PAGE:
Saturday, March 19, 2016

In Jesus's Grave Lie Man's Sins

       The story of Peter is not the most beautiful of the tales that gather about the Man of Galilee, but it is the most precious, for it is a story of a man who fell, but rose again.
       Those three nights and two days glared in Peter's mind through his after years as one hideous dream; that calm Figure, majestic, in spite of the bonds; the rabble crew about the fire; and then that girl's face, Hashing out the challenge that struck him with terror, so that ere he knew, he had stammered out his denial. But clearer than all remained that look of pain and love that pierced him to the heart and drove him forth into the night.
       But neither shame nor fear could hold him in his hiding while his Lord was being done to death; so through the day he followed the crowd, safe hidden, and watched for that display of power that would set him free; watched in vain.
       He followed to Calvary. From behind the rocks he watched the horrid scene. In his own hands he felt the drive of the nails, upon his own brow the tearing thorns, and in his own side the spear thrust to the heart- felt, but dared not utter his cry.
       Then, what place in all the world was left for the man who has dishonored his name, broken his faith, denied his Lord? The city? It is overflowing with the jubilant slayers of his Master. The upper room? There is no place for a traitor in that band. Outside the city wall where they cast their refuse, out to Gehenna, on that rugged ridge, illumined by the baleful fires that never sleep, Peter spends his weary night. Suddenly through the grey light he sees a figure flying as if pursued by demons. The hunted man flings a rope round over the bough of a tree, trembling hands adjust it about his neck, then hurls himself headlong, down upon the rocks below. "Poor Judas! You waited for no look of piercing love when you went forth into the night."A new terror shakes Peter's soul, and drives him to the upper room. With relentless self-abasement, he told them his sin and shame, ending, "And on me cursing he cast a look as if he loved me still." With humble compassion they took him to their hearts, too conscious of the coward in themselves to be hard with the man who had denied and suffered. And then through the morning light sounded the sacred trumpets from the temple announcing that the Great Feast Day was upon them, while their Lord, the Son of God, lay dead in Joseph's tomb.
       Night falls. The last glad trumpet note has ceased, the sounds of the street die down. The men doze off into horrid dreams, but the women do not sleep, they steal down the stairs. It is for them to anoint and garb that precious body for its final rest. Peter waits behind, and over the sad hours of the past days and nights his heart makes weary pilgrimage.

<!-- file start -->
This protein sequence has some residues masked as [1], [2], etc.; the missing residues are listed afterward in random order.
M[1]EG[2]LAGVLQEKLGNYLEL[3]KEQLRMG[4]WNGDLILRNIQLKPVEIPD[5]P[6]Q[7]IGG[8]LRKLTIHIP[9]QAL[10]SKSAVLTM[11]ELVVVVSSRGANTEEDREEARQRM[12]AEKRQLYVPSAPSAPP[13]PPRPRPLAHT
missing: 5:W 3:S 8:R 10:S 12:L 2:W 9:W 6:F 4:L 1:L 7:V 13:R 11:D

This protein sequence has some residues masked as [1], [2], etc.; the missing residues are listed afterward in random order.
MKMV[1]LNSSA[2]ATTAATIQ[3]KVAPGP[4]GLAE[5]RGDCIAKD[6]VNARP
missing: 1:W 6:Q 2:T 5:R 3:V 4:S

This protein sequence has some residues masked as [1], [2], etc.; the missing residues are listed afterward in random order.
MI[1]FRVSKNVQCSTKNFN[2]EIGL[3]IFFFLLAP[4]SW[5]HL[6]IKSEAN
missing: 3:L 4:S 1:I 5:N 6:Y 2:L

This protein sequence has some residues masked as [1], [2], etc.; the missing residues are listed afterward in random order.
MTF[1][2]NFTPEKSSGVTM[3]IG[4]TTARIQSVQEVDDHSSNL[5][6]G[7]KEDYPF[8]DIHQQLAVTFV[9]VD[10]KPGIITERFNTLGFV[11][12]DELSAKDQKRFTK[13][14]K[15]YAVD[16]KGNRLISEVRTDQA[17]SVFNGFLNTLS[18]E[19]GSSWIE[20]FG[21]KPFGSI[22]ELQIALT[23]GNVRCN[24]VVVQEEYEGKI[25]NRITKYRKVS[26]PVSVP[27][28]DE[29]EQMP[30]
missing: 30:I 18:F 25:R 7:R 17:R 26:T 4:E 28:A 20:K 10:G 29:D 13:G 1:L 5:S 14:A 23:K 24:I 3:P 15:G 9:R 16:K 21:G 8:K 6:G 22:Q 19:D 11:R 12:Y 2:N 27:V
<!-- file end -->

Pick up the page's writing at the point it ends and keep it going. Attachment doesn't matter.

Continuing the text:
But hark! There is a sound of running feet! The door bursts open, and the women fling forth their news, their glorious, unbelievable news. The tomb is empty! He is alive!
       "God of Abraham! God of the living, can it be?"
       Peter is down the stairs and up the street, running hard, after him, John.
       But they may save their breath. The tomb is empty, rifled of its dead. Greatly wondering, they return to their company. It is after all only a silly woman's tale.
       But upon them, the door opens again. It is the Magdalene, calm and controlled, but with eyes and face aglow with exultant glory. "He is alive! I have seen him with these eyes! I have held him by the feet! He knew me! He called me by my name! And he gave me a message to you, Peter."
       "No, no, not to me. Not to me."
       "Yes, he said distinctly, 'Tell Peter'‚" and she gives her message. 
       But Peter is gone to find his Lord. With one swift leap, his heart has passed from despair to faith.
        Out of the city gate, but not to Calvary, not to the tomb. Out to the old trysting spot on Olivet, up to the garden where they were wont to meet.
      "Oh, to see him once again, to tell him of my love." His sobs grow quiet, and he becomes aware of a Presence.
       Was it a moment, or was it an hour? Peter never knew; but when he came to himself he was on his way back to the city. They who met him wondered at his face. "I have seen him," he said, "and HE IS JUST THE SAME!"
       Tell the world that Jesus is the same.
       Tell the sick of the world he is the same; his sympathy as quick, his help as ready as of old.
       Tell the outcast he is the same; his fine chivalry making him their champion as before. 
       Tell those who mourn their dead he is just the same; his word as
mighty to revive.
       Tell the whole world, burdened with sin and sorrow, that Jesus, through the glorious risen Lord, is the same; as much a man as ever, as strong and tender as when he walked with the joyous crowds by the sunny waters of Galilee. JESUS IS THE SAME. 
       "He is the same" mused Peter to his friend, "and yet, he is not the same."
       "Said he nought to you of your ------?"
       "Of my sin? Nay, one word only, as I poured it forth, 'Speak no longer of your sin; it lies buried in my tomb' Then it was he spake most like a King, as if he had won the right to bestow his pardon where he would."
       Came a day when they led Peter forth to meet his doom. And when they would have laid him on his Cross, he spoke, "Suffer my head to lie where lay his feet." And so they crucified him, unafraid, for he knew that through Jesus's grave lay the path to life and that in Jesus's grave lie man's sins. by Ralph Connor

"Praise You Just The Same" 

"I recorded this song for my first album ' He Hears Me'. Kevin Hunt on piano. It always lifts me after a tough day or if I'm going thru a hard season. The pictures are dedicated to the raw beauty of Scotland." Deborah Dicembre

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